May 20, 2005

BLOGS | Art Criticism

A Google search of the words 'art criticism blogs' reveals, as you would expect, that there is much online discussion about blogging and art criticism/writing. Some very interesting, challenging and valuable ideas are floating around about the impact of blogs on arts writing and publishing (also related to questions of marketing and profiling). Worth noting some of them here ...

Caryn Coleman, The art weblog
"Ultimately, what art blogs will do is provide more information to readers and give more credibility to artists, galleries, and museums. Art blogs will become known for exposing new talents to the world with a critical eye who otherwise may go unnoticed. They will question and explore happenings that major publications may never go near; and they’ll address them first."

JT Kirkland, 'State of the Art (Blogging)', in DCist
points out that art criticism is undergoing a 'major revolution' - "What this all boils down to is that while traditional criticism may be losing its power to affect change, its power to bring attention to the arts and introduce artists and experiences to a broad audience still exists. The rise of so many blogs suggests that something is missing in our cultural landscape and that individuals are rising to solve the problems."

Tyler Green, Modern Art Notes, In NYFA he writes,
"Blogs haven't (yet) changed anything about how art criticism is written. Jerry Saltz, for example, still covers art in New York City for the Village Voice just as he did a year ago. And bloggers are more art observers than critics; they mostly write about their favorite shows in and around their towns or they talk about gallery openings they've attended. (And, of course, they tell us how much they drank at those openings.) This isn’t meant to imply that blogs aren't players in art criticism. Here's where blogs have an impact: The local art critic is no longer just local. Blogs have proven to be outstanding at making sure good art writing, even if it's hidden in a Denver alt-weekly, is read nationwide. Every art critic has become a national art critic. Before blogs, who in New York read Washington Post critic Blake Gopnik? Who in Boston paid attention to what Kenneth Baker was writing in the San Francisco Chronicle?"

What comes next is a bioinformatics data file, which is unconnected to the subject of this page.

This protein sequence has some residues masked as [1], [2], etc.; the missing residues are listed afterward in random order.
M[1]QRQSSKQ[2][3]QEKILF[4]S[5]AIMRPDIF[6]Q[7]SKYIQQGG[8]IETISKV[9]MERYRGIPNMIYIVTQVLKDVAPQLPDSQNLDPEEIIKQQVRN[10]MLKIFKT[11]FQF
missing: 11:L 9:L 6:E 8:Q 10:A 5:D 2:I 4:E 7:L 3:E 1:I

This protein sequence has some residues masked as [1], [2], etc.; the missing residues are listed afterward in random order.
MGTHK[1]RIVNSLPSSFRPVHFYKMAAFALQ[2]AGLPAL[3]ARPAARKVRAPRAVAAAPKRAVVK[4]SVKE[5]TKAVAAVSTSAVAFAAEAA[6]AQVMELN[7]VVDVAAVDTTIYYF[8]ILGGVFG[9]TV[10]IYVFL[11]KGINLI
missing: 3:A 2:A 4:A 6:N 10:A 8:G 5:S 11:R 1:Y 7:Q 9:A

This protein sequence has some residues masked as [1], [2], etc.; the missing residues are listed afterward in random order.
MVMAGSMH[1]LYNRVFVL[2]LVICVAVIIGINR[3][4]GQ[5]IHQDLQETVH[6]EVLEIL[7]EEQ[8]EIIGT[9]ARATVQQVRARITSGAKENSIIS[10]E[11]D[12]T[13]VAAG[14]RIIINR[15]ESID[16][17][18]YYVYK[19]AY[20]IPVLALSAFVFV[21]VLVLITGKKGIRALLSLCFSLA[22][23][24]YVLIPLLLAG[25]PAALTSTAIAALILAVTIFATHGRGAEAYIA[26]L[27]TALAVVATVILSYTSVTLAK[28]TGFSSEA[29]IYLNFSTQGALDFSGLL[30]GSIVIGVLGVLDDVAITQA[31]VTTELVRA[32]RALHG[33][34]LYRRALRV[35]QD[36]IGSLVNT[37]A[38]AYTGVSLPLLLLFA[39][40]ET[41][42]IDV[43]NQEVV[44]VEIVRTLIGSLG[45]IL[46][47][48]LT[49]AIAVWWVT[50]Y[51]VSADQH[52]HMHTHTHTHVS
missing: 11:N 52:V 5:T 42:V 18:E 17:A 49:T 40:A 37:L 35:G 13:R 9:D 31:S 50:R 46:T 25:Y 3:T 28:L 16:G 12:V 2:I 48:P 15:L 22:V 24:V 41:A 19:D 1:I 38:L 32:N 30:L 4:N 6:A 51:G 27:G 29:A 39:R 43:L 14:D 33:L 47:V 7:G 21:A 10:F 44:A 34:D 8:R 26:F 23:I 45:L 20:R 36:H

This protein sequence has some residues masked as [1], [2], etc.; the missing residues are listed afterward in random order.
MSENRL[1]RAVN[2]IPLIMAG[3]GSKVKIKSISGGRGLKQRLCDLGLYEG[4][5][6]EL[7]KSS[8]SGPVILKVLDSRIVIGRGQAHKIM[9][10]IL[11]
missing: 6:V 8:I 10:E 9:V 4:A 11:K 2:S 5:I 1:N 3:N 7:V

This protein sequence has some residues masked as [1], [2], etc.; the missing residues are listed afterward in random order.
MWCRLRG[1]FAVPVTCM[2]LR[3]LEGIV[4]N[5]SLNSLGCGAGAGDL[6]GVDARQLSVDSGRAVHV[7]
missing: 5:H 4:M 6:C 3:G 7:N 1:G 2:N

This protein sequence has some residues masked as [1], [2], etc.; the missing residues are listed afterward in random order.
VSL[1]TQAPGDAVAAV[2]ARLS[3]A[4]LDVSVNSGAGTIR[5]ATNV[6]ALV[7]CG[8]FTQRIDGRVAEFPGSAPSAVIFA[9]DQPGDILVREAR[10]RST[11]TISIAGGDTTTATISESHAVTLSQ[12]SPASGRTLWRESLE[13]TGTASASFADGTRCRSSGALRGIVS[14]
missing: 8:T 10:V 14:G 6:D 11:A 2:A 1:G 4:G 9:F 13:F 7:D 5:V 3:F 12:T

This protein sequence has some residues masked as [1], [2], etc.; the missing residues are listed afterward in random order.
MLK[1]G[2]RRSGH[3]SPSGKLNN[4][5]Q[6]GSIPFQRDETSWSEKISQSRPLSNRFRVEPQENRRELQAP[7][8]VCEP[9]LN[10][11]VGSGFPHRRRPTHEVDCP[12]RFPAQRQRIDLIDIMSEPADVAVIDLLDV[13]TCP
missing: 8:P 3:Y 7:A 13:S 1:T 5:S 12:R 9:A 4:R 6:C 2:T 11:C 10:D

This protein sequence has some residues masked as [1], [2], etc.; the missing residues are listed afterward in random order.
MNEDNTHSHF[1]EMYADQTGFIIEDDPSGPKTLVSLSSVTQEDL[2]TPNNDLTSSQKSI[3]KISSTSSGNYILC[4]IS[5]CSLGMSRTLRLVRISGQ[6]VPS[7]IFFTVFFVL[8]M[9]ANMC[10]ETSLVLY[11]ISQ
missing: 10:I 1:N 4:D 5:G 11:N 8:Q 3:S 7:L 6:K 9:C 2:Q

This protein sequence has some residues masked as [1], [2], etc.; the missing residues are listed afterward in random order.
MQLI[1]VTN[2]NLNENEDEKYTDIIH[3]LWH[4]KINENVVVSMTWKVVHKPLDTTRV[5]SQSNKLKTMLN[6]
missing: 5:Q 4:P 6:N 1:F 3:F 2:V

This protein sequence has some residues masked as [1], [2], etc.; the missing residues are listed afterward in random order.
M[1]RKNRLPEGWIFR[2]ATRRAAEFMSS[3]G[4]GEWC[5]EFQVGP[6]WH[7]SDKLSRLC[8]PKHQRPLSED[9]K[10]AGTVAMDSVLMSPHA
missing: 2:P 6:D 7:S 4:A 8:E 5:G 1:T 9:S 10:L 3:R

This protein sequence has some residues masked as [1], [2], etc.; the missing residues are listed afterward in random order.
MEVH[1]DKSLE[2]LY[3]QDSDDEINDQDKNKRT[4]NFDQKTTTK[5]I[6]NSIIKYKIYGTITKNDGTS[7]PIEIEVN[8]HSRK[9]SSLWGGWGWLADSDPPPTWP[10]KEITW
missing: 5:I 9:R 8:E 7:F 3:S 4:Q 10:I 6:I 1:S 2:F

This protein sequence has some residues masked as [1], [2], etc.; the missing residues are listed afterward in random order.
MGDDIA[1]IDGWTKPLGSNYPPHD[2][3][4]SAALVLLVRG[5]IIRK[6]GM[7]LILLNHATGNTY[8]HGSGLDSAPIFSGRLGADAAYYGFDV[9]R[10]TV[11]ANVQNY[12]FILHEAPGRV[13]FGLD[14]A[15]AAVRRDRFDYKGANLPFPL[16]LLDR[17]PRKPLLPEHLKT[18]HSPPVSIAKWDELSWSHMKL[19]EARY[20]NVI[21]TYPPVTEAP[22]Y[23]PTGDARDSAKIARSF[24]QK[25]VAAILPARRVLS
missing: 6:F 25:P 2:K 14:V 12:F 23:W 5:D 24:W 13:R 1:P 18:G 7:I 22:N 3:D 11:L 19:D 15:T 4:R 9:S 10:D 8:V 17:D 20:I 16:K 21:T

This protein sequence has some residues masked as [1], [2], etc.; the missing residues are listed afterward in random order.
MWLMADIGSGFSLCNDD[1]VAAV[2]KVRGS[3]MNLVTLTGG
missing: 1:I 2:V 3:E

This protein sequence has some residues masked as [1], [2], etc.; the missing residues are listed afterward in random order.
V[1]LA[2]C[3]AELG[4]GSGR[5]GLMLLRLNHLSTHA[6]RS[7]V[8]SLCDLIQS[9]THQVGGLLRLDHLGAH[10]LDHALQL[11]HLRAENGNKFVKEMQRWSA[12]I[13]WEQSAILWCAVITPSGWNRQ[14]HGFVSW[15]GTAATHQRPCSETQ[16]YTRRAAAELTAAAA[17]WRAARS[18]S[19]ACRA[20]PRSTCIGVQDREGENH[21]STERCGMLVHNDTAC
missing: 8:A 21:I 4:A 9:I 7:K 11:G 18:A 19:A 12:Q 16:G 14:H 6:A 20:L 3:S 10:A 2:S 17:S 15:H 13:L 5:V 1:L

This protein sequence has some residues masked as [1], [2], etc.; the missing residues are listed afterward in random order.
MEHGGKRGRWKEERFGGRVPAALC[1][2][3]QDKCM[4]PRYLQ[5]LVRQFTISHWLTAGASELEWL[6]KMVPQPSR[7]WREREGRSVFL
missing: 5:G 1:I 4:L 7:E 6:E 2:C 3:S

A blogged report on the 'artLA panel on art criticism'.
Said Christopher Miles, "onetime I wrote a piece on and within minutes had a slew of comments about the words I was using. The comments online allow things to go their own direction and you don't have as much control. It's more free form. There used to be, as a writer, that you'd know the audience, and now you don't know who might see it."